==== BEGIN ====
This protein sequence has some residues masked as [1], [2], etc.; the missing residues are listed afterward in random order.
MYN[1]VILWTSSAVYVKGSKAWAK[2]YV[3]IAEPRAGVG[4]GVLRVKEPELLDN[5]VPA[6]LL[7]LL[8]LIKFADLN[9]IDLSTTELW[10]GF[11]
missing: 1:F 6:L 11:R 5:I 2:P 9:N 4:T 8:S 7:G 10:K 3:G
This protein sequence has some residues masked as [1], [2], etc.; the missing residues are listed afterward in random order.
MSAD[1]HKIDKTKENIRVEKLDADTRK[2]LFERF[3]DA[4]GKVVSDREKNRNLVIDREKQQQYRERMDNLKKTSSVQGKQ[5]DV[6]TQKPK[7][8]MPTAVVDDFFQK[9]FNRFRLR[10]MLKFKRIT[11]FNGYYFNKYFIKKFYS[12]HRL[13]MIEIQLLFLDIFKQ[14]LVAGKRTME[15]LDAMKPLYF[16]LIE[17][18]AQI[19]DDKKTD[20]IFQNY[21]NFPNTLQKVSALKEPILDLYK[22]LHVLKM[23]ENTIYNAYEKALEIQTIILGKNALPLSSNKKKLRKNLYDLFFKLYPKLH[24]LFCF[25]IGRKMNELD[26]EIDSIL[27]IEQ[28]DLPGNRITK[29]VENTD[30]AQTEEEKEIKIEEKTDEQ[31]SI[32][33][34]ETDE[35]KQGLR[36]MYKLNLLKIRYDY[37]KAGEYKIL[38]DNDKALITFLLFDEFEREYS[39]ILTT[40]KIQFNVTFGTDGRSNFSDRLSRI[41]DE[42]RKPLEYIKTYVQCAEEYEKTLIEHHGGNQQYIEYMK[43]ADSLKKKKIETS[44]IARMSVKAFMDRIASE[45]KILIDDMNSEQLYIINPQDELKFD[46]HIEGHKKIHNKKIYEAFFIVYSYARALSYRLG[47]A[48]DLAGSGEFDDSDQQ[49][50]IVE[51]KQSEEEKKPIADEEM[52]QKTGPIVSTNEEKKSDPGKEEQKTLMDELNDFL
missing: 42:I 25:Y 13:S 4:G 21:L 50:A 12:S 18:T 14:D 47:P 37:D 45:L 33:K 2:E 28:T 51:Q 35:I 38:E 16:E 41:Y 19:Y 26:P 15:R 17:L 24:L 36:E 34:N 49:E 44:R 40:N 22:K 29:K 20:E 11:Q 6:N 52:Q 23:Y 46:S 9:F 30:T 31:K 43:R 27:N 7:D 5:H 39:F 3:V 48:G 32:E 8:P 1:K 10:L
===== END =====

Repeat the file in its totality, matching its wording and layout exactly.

This protein sequence has some residues masked as [1], [2], etc.; the missing residues are listed afterward in random order.
MYN[1]VILWTSSAVYVKGSKAWAK[2]YV[3]IAEPRAGVG[4]GVLRVKEPELLDN[5]VPA[6]LL[7]LL[8]LIKFADLN[9]IDLSTTELW[10]GF[11]
missing: 1:F 6:L 11:R 5:I 2:P 9:N 4:T 8:S 7:G 10:K 3:G
This protein sequence has some residues masked as [1], [2], etc.; the missing residues are listed afterward in random order.
MSAD[1]HKIDKTKENIRVEKLDADTRK[2]LFERF[3]DA[4]GKVVSDREKNRNLVIDREKQQQYRERMDNLKKTSSVQGKQ[5]DV[6]TQKPK[7][8]MPTAVVDDFFQK[9]FNRFRLR[10]MLKFKRIT[11]FNGYYFNKYFIKKFYS[12]HRL[13]MIEIQLLFLDIFKQ[14]LVAGKRTME[15]LDAMKPLYF[16]LIE[17][18]AQI[19]DDKKTD[20]IFQNY[21]NFPNTLQKVSALKEPILDLYK[22]LHVLKM[23]ENTIYNAYEKALEIQTIILGKNALPLSSNKKKLRKNLYDLFFKLYPKLH[24]LFCF[25]IGRKMNELD[26]EIDSIL[27]IEQ[28]DLPGNRITK[29]VENTD[30]AQTEEEKEIKIEEKTDEQ[31]SI[32][33][34]ETDE[35]KQGLR[36]MYKLNLLKIRYDY[37]KAGEYKIL[38]DNDKALITFLLFDEFEREYS[39]ILTT[40]KIQFNVTFGTDGRSNFSDRLSRI[41]DE[42]RKPLEYIKTYVQCAEEYEKTLIEHHGGNQQYIEYMK[43]ADSLKKKKIETS[44]IARMSVKAFMDRIASE[45]KILIDDMNSEQLYIINPQDELKFD[46]HIEGHKKIHNKKIYEAFFIVYSYARALSYRLG[47]A[48]DLAGSGEFDDSDQQ[49][50]IVE[51]KQSEEEKKPIADEEM[52]QKTGPIVSTNEEKKSDPGKEEQKTLMDELNDFL
missing: 42:I 25:Y 13:S 4:G 21:L 50:A 12:S 18:T 14:D 47:P 37:D 45:L 33:K 2:E 28:T 51:Q 35:I 38:E 16:E 41:Y 19:Y 26:P 15:R 17:L 24:L 36:E 34:N 49:E 44:R 40:N 22:K 29:K 20:E 11:Q 6:N 52:Q 23:Y 46:S 9:F 30:T 31:K 43:R 27:N 7:D 5:H 39:F 3:V 48:G 32:E 8:P 1:K 10:L